And don't even get me started about calling what I write "porn." My sister takes every opportunity to use this word in sentences, as in "So, when is writing porn going to start paying for the cat food?"

It's not porn!

Porn has no romance. Porn has no characterization or plot. Porn doesn't attempt to create sympathetic characters that you care about.

It's not porn. Got it?

And I'm happy to think that my book covers don't suggest otherwise.

17 June 2010

The Season . . . and ebooks

Today there’s an excerpt of Not Quite a Lady posted at The Season. It's a great website for reviews--especially of historical romances--as well as for general discussion, comments, and top-pick lists (I adore book lists). Plus, the web design is lovely. I'm really pleased to have NQAL featured and want to thank the folks at The Season for the opportunity.

Since the site receives a lot of traffic, there are a number of comments. It’s great to get real-time feedback from readers, though I noticed that many are dismayed by the cost of ebooks. At $5.20 for an electronic file, which is what my book costs from the publisher website, I can see that it might seem a bit high, since you’re getting a file, rather than something more tangible.

On the other hand, mass-market paperbacks are increasingly running about $7.99 plus tax. More and more romances are also being issued first as trade paperbacks (the larger size books), which cost about $14.99. Recently I even saw a Jim Butcher book for $9.99 that was of a size half-way between a mass-market PB and a trade book.

My point is that $5.20, in light of the increasing cost of tree books, is not too bad a deal, unless you are seriously dissuaded by the ebook medium. Further, there’s the fact that in buying tree books, you and I are supporting an energy-intensive industry that consumes a lot of fuel in production, transport, and distribution.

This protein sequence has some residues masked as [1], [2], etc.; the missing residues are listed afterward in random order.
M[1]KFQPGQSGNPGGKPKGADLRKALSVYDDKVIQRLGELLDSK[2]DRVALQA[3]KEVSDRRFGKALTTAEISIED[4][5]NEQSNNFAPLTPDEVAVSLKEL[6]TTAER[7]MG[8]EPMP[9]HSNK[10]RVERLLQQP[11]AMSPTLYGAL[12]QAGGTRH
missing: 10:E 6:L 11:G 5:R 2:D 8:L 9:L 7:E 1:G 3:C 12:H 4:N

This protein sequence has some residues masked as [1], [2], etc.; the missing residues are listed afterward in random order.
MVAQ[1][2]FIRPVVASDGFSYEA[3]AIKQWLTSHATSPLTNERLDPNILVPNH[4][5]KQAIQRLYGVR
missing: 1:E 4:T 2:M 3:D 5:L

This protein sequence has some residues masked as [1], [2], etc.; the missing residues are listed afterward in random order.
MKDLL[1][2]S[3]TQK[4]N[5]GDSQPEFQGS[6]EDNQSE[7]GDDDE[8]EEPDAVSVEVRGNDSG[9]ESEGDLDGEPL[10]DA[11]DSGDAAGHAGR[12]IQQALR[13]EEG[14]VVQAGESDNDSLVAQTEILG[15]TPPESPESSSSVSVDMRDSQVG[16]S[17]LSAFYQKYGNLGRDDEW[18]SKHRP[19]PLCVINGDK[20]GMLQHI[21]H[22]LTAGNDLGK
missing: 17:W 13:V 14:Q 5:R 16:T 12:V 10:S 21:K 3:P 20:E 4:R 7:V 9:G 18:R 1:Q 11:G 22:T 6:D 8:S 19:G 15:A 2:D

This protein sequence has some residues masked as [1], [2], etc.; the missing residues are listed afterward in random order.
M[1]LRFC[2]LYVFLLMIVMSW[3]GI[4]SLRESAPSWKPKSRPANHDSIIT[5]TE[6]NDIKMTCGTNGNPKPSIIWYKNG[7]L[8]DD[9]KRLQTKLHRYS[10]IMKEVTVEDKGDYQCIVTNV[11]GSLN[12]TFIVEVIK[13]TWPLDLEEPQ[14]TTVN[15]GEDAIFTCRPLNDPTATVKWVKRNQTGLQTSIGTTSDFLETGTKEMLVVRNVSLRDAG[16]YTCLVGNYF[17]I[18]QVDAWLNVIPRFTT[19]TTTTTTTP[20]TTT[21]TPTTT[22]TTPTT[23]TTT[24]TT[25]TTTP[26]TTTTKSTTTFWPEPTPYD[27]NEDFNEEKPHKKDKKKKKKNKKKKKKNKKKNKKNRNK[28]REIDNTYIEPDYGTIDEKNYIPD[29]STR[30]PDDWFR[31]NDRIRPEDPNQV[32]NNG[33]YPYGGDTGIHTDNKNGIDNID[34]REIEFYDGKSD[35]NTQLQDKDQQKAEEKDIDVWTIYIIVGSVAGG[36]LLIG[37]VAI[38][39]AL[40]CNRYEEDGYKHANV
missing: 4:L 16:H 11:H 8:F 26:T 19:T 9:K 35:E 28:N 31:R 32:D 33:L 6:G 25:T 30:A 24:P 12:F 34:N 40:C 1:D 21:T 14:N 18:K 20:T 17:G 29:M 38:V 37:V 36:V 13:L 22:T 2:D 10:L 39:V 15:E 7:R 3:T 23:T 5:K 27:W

Even though I haven’t yet made the switch to an ebook reader, I expect I will within the next 12 months. I’m currently traveling in Norway and it would have been a lot easier to load up an ebook reader rather than use precious backpack space for books. Plus there’s always the fear that I’ll run out of books to read while on the plane, since I just can’t stomach paying the equivalent of $20 for an English-language paperback.

Anyway, I do get reader concerns about the cost of ebooks. And as an author, it would be nice to see my work actually in print. But I’m also convinced that ebooks will take an ever increasing share of the market, and I foresee download sites at places such as airports and cafes in the near future. That means my book will have a much longer “shelf life” (file life? server life?) than any paperback.

05 June 2010

Medieval Inspiration

I've been working madly on my short novel set in medieval England and I happened to, uh, visit the fan site for actor Richard Armitage--a slip of the mouse, I swear! Armitage starred in one of my favorite period dramas, North and South (no, not the John Jakes one), based on a novel by Elizabeth Gaskell.